A new documentary about Harvey Weinstein, which aired on Channel 4 last night (Feb 20), investigated how the disgraced mogul worked with the British film industry over a 30-year period.
The film was narrated by Zelda Perkins, who was Weinstein’s UK-based assistant at Miramax until 1998. She left the company after a new assistant told her that Weinstein had tried to rape her at the Venice Film Festival. Perkins was made to sign a non-disclosure agreement, which she broke in an interview with the Financial Times last year.
Directed by Alice Perman and produced by Tigerlily Productions, the film contained a number of revelations and featured interviews with producers Stephen Woolley and David Parfitt as well as former employees of Miramax and The Weinstein Company.
Weinstein has been accused of rape, sexual assault and harassment, but has denied any allegations of non-consensual relationships.
Woolley, who first worked with the US mogul on 1989 Palace Pictures production Scandal, said of Weinstein at that time: “[Harvey was] not only charming, but very knowledgeable about film.”
He added about the Scandal shoot: ”When everybody was taking their clothes off [for scenes], Harvey seemed to be around. It was kind of comical in a way. I don’t think anyone thought it was freaky or odd, but on reflection it does form a pattern.”
Later, when Weinstein was at the peak of his powers following Shakespeare In Love’s multi-Oscar win in 1999, and had firmly established himself as a UK power player, Woolley admitted that the executive’s abusive behaviour was tolerated by many in the UK industry: “We allowed him to be our bully. He was shouting at staff, waking them up at two in the morning. That I think is a failing that I have as a human being and other producers at the time, of allowing him to quietly bully his own people.”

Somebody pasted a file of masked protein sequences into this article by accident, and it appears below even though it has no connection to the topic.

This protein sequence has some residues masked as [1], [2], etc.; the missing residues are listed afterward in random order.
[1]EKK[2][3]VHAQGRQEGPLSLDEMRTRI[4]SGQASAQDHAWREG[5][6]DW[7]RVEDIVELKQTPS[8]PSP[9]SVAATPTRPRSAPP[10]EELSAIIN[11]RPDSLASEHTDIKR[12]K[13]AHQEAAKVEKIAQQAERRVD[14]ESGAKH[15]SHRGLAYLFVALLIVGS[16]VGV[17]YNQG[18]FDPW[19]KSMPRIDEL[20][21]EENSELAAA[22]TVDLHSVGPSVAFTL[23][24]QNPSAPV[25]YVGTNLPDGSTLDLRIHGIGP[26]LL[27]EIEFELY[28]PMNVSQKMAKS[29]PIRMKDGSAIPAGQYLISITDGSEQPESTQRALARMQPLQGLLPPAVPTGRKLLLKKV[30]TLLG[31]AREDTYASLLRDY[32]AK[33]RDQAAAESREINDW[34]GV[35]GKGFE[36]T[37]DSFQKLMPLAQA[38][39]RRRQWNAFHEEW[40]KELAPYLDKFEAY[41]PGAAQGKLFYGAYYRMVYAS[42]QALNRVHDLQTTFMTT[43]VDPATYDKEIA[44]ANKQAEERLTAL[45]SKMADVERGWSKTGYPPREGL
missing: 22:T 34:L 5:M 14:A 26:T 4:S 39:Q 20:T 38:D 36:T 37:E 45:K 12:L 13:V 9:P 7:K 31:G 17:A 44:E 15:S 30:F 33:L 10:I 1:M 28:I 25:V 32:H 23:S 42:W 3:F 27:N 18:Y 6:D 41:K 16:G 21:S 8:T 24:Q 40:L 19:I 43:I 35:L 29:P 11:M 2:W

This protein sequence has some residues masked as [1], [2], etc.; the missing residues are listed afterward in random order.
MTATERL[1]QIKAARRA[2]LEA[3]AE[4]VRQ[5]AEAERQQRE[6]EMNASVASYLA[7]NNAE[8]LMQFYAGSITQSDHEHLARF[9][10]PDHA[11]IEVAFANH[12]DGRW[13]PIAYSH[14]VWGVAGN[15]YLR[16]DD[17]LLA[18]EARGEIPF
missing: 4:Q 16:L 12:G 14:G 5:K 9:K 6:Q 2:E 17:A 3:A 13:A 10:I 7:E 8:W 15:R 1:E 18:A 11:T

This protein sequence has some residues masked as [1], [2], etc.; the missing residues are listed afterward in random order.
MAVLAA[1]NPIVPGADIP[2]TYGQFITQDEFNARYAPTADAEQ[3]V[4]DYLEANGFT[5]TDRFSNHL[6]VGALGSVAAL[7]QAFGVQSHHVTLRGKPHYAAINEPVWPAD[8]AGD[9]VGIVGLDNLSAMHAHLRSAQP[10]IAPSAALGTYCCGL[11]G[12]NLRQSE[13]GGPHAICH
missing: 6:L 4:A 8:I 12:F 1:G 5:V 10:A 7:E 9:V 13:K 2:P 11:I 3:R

Laura Madden, a former executive at Miramax, who started as a runner on Into The West, described her first encounter with Weinstein, when during a meeting in his hotel room he asked her for a massage. ”I was shocked by this request,” said Madden. “He said: ‘This is a normal, all my staff do this’ and I felt I was the one who was sexualising this.”
Madden, who ended up working for the company for eight years, described the subsequent upsetting encounter in detail, at the end of which she was left in tears as Weinstein finally heeded her request and left the room.
According to former Miramax producer Susan Slonaker, she confronted Weinstein about his harassment of Madden. “I thought it was misuse of power, but I thought it was an aberration of the Harvey I knew,” Slonaker admitted.
Working for Miramax UK
Zelda Perkins recounted how the Miramax UK office was an exciting place to work, but that Weinstein’s arrival always cast a “black cloud”. “When he called the whole office would shut down and go into panic,” she said.
Madden added: “It was a bullying environment: there was a fear of the wrath of Harvey. Every time I was summoned to The Savoy, where he would work from, there were always requests for massage. He never stopped trying it on. It was consistent and constant. But we also always tried to go in twos or threes so there would never be one person left alone there, and we all wore our coats, massive puffer coats, just tried to make ourselves as unattractive as possible.”
Perkins said: “He would always appear in the room totally undressed or in his underwear and ask you join him in the bathroom. He was insistent and he didn’t take the first no. It was just the routine.”